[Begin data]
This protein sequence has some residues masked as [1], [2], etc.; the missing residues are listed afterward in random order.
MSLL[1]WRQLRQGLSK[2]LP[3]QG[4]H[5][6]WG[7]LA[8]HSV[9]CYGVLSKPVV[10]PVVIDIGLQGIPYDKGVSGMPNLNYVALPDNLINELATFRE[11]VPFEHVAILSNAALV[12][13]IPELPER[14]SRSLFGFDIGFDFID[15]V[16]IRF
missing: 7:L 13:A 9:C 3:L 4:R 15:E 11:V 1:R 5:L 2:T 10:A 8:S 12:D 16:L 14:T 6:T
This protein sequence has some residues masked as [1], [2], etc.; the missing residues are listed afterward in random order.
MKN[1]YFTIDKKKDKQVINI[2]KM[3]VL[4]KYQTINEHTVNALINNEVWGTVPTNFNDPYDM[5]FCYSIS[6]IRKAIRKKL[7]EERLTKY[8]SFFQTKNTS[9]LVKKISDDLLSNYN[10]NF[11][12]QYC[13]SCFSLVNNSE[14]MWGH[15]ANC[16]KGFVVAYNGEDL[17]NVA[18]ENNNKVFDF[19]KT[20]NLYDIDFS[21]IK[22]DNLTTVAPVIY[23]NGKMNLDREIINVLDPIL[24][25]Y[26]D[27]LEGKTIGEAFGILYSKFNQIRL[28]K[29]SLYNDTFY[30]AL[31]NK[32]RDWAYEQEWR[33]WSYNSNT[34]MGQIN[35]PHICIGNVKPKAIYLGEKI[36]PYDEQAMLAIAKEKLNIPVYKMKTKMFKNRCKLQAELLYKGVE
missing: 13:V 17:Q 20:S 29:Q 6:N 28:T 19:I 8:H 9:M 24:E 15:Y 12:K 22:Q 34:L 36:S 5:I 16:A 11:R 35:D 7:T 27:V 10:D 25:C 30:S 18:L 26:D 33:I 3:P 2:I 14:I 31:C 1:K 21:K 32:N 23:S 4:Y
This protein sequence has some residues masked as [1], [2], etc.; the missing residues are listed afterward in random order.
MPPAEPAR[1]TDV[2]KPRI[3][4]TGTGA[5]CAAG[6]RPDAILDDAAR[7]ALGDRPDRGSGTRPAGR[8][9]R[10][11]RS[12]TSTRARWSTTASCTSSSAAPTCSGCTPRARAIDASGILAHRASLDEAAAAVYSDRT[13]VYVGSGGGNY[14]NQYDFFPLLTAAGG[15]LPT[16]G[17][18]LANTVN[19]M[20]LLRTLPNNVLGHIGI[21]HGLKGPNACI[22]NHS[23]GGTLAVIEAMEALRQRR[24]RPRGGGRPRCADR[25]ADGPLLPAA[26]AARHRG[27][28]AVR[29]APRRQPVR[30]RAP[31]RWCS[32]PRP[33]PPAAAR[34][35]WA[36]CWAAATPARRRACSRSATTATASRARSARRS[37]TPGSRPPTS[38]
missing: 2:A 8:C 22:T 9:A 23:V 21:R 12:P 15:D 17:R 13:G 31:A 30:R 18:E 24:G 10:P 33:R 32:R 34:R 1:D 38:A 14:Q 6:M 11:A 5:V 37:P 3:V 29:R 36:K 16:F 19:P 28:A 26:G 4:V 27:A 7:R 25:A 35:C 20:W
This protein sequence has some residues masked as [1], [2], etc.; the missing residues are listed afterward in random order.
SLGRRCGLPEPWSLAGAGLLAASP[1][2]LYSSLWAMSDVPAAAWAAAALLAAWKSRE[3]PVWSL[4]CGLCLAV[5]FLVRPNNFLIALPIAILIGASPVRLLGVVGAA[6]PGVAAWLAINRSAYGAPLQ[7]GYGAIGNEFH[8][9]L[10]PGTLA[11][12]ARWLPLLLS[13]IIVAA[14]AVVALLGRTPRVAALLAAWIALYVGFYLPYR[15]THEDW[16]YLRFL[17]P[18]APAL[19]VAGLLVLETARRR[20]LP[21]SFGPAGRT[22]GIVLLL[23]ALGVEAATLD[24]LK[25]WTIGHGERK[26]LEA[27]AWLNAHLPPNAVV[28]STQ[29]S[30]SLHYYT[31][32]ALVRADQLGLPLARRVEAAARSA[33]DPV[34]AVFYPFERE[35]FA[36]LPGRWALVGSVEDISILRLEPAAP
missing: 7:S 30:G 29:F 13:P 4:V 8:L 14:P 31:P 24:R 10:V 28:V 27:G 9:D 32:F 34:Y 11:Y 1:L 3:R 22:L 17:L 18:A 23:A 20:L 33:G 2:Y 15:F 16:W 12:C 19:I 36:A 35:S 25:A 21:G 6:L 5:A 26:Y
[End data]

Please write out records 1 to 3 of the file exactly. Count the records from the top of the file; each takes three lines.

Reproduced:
This protein sequence has some residues masked as [1], [2], etc.; the missing residues are listed afterward in random order.
MSLL[1]WRQLRQGLSK[2]LP[3]QG[4]H[5][6]WG[7]LA[8]HSV[9]CYGVLSKPVV[10]PVVIDIGLQGIPYDKGVSGMPNLNYVALPDNLINELATFRE[11]VPFEHVAILSNAALV[12][13]IPELPER[14]SRSLFGFDIGFDFID[15]V[16]IRF
missing: 7:L 13:A 9:C 3:L 4:R 15:E 11:V 1:R 5:L 2:T 10:A 8:S 12:D 16:L 14:T 6:T
This protein sequence has some residues masked as [1], [2], etc.; the missing residues are listed afterward in random order.
MKN[1]YFTIDKKKDKQVINI[2]KM[3]VL[4]KYQTINEHTVNALINNEVWGTVPTNFNDPYDM[5]FCYSIS[6]IRKAIRKKL[7]EERLTKY[8]SFFQTKNTS[9]LVKKISDDLLSNYN[10]NF[11][12]QYC[13]SCFSLVNNSE[14]MWGH[15]ANC[16]KGFVVAYNGEDL[17]NVA[18]ENNNKVFDF[19]KT[20]NLYDIDFS[21]IK[22]DNLTTVAPVIY[23]NGKMNLDREIINVLDPIL[24][25]Y[26]D[27]LEGKTIGEAFGILYSKFNQIRL[28]K[29]SLYNDTFY[30]AL[31]NK[32]RDWAYEQEWR[33]WSYNSNT[34]MGQIN[35]PHICIGNVKPKAIYLGEKI[36]PYDEQAMLAIAKEKLNIPVYKMKTKMFKNRCKLQAELLYKGVE
missing: 13:V 17:Q 20:S 29:Q 6:N 28:T 19:I 8:H 9:M 24:E 15:Y 12:K 22:Q 34:L 36:S 5:I 16:A 11:R 35:D 7:T 27:V 10:D 25:C 30:S 18:L 26:D 33:I 3:P 2:I 14:I 31:C 1:K 21:K 32:N 23:S 4:Y
This protein sequence has some residues masked as [1], [2], etc.; the missing residues are listed afterward in random order.
MPPAEPAR[1]TDV[2]KPRI[3][4]TGTGA[5]CAAG[6]RPDAILDDAAR[7]ALGDRPDRGSGTRPAGR[8][9]R[10][11]RS[12]TSTRARWSTTASCTSSSAAPTCSGCTPRARAIDASGILAHRASLDEAAAAVYSDRT[13]VYVGSGGGNY[14]NQYDFFPLLTAAGG[15]LPT[16]G[17][18]LANTVN[19]M[20]LLRTLPNNVLGHIGI[21]HGLKGPNACI[22]NHS[23]GGTLAVIEAMEALRQRR[24]RPRGGGRPRCADR[25]ADGPLLPAA[26]AARHRG[27][28]AVR[29]APRRQPVR[30]RAP[31]RWCS[32]PRP[33]PPAAAR[34][35]WA[36]CWAAATPARRRACSRSATTATASRARSARRS[37]TPGSRPPTS[38]
missing: 2:A 8:C 22:T 9:A 23:V 21:R 12:P 15:D 17:R 13:G 31:A 30:R 18:E 24:G 10:P 33:R 32:R 34:R 1:D 38:A 14:Q 6:M 11:A 5:V 37:P 3:V 29:R 36:K 16:F 19:P 28:A 26:G 4:V 27:A 7:R 25:A 35:C 20:W